Is TMNT Marvel? Marvel Comics and DC Comics are the two biggest players in the field of American comic books. Both publishing houses are known for their superheroes and expanded franchises, including TV shows and films (both live-action and animated), video games, books, and other merchandise. Due to this fact, it is rare to find a successful comic-based franchise not part of either Marvel or DC. The Teenage Mutant Ninja Turtles are definitely a successful comics-based franchise, but how does the franchise connect to Marvel and DC?
Is TMNT Marvel?
There have been plenty of crossover events between the Marvel and DC Comic universes over the years, but it may be a third outside property that most intrinsically ties together the two comic book powerhouses: The Teenage Mutant Ninja Turtles.
It’s a poorly-kept secret that the Ninja Turtles were sneakily meant to share the same origin story with Matt Murdock’s Daredevil. The chemical that blinded young Matt was meant to be the very same Ooze that turned everyone’s favorite baby turtles in the Heroes in a Halfshell fans have loved for the past few decades. And the Daredevil/Marvel connections and homages don’t end there.
While Matt Murdock retrieved his training from an older master called Stick, the Turtles had Splinter. Instead of constantly facing off with Daredevil’s The Hand, the Turtles’ nemesis is The Foot Clan. TMNT creators Kevin Eastman and Peter Laird were gloriously unsubtle about it all.
So if the Ninja Turtles technically sort of exist within the Marvel Comics universe, that means whatever other universes they pop up in are also arguably entwined. So, say, when the reptilian heroes teamed up with Batman, could a conclusion be drawn that the Turtles exist in both the Marvel and DC Universes? The Turtles have fought side-by-side with the Power Rangers (with TMNT arch nemesis Shredder even once became the Green Ranger), so that drags another franchise into the mix.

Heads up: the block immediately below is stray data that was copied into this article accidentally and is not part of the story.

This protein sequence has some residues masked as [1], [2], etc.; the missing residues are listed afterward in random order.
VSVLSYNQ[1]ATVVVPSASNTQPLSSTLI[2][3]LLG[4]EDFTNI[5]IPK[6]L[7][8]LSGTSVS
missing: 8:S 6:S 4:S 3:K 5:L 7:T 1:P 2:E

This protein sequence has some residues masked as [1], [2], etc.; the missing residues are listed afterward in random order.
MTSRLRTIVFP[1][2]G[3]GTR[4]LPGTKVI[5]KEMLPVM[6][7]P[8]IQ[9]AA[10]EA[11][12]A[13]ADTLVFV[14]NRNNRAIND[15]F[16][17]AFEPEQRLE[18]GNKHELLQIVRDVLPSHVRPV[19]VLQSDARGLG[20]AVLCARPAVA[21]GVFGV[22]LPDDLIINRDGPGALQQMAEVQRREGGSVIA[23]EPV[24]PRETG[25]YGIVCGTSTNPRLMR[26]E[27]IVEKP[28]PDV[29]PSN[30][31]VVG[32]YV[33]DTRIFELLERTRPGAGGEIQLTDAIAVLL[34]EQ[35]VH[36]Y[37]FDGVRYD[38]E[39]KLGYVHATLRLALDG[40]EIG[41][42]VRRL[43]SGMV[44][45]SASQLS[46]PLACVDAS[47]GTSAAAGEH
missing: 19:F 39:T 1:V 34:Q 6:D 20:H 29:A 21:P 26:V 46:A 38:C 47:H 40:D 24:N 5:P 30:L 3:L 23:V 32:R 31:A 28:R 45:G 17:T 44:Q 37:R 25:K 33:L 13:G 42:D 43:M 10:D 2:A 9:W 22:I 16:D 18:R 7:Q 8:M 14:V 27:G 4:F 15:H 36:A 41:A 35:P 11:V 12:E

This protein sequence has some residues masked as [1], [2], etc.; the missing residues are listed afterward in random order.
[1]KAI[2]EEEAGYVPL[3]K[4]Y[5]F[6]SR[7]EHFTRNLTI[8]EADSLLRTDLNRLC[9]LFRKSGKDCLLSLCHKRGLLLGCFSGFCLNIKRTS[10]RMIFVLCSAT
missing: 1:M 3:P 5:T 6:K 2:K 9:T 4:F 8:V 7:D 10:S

The Ghostbusters apparently share the same universe, considering they’ve teamed up with the Turtles on more than one occasion. So does that mean Angel Grove, CA exists in the same world as Gotham and Wakanda? Does Pete Venkman drive past Avengers Tower on his way to work in the Ghostbusters’ New York? The connection, tentative though it may be, opens a can of worms in terms of potential fan theories.
Extrapolating further as to how many different fictional universes the Turtles tie together, and the various and exponential branches those connections create is a head-spinning exercise in nerdiness. The Ghostbusters have crossed paths with the Mars Attacks aliens, so there’s another fictional world to add to the mix.
The Punisher and Archie have crossed paths multiple times, so does that mean Riverdale exists in this universe? As a matter of fact, even Batman has met Archie in the past, adding slightly more credence to this admittedly ridiculous idea. The Justice League and the Power Rangers have co-mingled, offering even more “proof.”
Following this absurd logic and diving deeper down the rabbit hole, the possibilities are almost endless. Chun-Li once became a Power Ranger, so that drags the Street Fighter universe into the mix. The Turtles have crossed over into the X-Files universe, which coexists with The Simpsons universe.